Thursday, June 29, 2006

Coin fetches a mint

A rare Edward III double florin, also known as a double leopard,which was in circulation for just seven months has smashed the world record for a British coin at auction, fetching £460,000 today.

The medieval coin, which dates back to the mid-14th century, was bought by dealer Ian Goldbart, Managing Director of a global coin fund.

He said: "It is magnificent. I am holding it in my hand – but I won’t have it for much longer! The last two coins were found 150 years ago, so I doubt I will live long enough to buy the next one."

The double florin, which features a full-length portrait of Edward III was found last month by a metal-detecting enthusiast in the south of England. Authorised in 1343, it would have been one of the first gold coins used in this country. Its face value would have been around six shillings.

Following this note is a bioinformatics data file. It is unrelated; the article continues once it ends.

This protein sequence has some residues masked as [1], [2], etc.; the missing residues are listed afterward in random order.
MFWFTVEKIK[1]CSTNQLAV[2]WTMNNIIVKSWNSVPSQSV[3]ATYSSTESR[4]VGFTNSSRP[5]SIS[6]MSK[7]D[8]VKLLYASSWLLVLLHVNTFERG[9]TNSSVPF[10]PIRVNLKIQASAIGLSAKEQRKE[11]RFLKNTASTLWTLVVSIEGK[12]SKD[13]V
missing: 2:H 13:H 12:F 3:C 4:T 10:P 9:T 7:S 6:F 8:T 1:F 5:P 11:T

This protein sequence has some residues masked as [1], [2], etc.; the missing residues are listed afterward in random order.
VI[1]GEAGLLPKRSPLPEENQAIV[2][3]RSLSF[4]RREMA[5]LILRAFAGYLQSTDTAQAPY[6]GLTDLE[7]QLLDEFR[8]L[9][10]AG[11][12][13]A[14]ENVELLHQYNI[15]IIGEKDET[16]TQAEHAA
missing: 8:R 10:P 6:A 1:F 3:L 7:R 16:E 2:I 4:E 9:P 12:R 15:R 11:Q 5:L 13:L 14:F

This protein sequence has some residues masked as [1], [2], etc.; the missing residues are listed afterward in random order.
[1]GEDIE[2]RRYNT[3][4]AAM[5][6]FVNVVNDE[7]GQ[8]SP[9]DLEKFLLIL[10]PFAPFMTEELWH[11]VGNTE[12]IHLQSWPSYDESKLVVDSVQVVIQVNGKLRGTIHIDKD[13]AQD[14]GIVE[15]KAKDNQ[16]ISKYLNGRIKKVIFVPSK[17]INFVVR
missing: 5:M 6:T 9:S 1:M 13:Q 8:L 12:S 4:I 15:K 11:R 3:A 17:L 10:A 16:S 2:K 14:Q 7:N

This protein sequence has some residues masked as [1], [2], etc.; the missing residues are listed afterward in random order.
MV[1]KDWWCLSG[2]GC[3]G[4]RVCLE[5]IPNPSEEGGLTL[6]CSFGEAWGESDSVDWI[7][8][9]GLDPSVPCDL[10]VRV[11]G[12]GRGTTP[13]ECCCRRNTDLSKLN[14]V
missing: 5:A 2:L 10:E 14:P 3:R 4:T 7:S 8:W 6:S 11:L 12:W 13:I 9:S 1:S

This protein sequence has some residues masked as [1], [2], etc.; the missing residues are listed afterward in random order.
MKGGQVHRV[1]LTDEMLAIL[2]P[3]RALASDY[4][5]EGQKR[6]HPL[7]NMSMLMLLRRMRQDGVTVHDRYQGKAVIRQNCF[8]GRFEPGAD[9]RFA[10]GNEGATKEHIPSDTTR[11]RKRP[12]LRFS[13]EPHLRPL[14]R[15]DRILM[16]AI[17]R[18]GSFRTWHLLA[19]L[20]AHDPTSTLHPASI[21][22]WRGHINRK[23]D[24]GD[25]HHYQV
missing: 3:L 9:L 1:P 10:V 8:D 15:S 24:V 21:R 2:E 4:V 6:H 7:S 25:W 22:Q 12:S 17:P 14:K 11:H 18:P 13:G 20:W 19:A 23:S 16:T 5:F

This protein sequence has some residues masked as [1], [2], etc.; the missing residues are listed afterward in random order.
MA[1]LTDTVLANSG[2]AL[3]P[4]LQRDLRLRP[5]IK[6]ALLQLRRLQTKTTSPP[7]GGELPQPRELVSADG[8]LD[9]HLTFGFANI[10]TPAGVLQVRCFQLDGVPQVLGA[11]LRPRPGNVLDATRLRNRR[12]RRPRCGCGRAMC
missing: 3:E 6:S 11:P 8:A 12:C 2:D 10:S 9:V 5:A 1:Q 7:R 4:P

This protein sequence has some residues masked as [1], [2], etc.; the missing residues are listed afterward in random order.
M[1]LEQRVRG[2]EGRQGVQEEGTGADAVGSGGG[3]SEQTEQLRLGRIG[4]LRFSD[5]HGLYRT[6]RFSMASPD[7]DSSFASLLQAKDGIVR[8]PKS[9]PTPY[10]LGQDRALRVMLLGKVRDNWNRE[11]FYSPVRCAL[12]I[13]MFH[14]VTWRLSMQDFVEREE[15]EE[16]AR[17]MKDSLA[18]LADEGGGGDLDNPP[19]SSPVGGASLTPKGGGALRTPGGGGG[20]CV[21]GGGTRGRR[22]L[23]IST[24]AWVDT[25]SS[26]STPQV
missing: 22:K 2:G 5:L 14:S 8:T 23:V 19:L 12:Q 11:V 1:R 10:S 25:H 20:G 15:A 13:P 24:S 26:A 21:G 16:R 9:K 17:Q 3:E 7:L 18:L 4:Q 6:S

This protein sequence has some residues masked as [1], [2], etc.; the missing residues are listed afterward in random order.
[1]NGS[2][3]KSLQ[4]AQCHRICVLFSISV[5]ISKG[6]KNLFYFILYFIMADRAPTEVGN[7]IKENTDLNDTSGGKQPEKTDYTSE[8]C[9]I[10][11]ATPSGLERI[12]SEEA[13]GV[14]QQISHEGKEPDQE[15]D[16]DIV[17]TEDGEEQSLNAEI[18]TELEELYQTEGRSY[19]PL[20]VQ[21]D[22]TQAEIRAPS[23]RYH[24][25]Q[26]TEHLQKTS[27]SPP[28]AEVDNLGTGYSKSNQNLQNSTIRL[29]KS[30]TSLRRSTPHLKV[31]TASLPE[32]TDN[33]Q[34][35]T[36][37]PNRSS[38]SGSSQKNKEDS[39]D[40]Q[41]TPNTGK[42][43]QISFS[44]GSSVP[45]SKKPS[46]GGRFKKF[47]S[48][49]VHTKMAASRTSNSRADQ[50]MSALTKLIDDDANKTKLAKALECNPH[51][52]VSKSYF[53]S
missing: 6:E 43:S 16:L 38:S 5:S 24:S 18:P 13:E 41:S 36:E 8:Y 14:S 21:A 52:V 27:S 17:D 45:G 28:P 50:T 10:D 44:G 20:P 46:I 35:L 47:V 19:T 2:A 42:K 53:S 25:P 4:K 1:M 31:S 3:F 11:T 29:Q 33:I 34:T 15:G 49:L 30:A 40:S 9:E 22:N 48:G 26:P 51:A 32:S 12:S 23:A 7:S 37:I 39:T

The highest price for a coin sale before this was an Anglo-Saxon penny which went under the hammer for £230,000 two years ago.

Jeremy Cheek, head of Spink Coin Auctions said: "We knew that there would be a huge interest, but this surpassed all of our expectations."

2 comments:

yellowdog granny said...

wow, that's really pretty...swap it out for a golden american eagle..

dom said...

I'm going out with my mobile phone metal detector this weekend ( well not Saturday , I'll be too busy celebratin England's win)